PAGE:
England has reached the football World Cup semi-final – we don’t hear that very often! But this time it is all (nearly) about the Women.
This World Cup is changing the way women’s football is perceived, giving a world screen to the female players and real national focus to the game that is so easily given to the men’s team, but rarely given to the women’s.
But even with all this female triumph, football as a whole is somewhere females fail to fill the shoes of ‘coach’ or ‘manager’. When the World Cup started, women led only 8 out of 24 teams in the group stages; and once down to the final 8 teams only 2 teams remained coached by women frankreich cialis.
Coaching, as a business concept is not something that is predominantly one sex or the other, however when it comes to sports there is a significant lack of females in coaching positions. But why? Business coaching is very similar to sports coaching. In sport the aim is optimise performance, support, well-being, tactics and to push you to do more even when you are drained and have nothing left to give. Business coaching is just the same; it’s just coaching a different kind of game.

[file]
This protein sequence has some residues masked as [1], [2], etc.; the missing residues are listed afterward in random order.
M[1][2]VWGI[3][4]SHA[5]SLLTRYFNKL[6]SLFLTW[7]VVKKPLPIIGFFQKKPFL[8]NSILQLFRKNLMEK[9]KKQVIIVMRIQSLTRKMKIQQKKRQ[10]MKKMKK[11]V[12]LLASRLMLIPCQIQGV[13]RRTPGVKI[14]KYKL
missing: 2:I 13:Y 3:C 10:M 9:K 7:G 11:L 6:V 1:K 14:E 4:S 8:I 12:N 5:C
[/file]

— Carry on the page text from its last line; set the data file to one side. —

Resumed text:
There are no obvious statistics out there that rate males as coaches over females or vice-versa, but if you use the World Cup as an example, 25% of the female led teams are in the semi finals compared to 12.5% of male led. And even Andy Murray’s mum has been recently quoted as saying his female coach is the reason for his recently improved success. With females in football now in the spotlight, perhaps a shift from male dominance in sports coaching may start to be seen.
But whatever happens, England are in the final 4, and coincidentally it is guaranteed that the final will contain one team coached by a woman and one by a man, but will a full female line up take the ultimate prize? Or will England make more history and take the coveted title?
Come on England!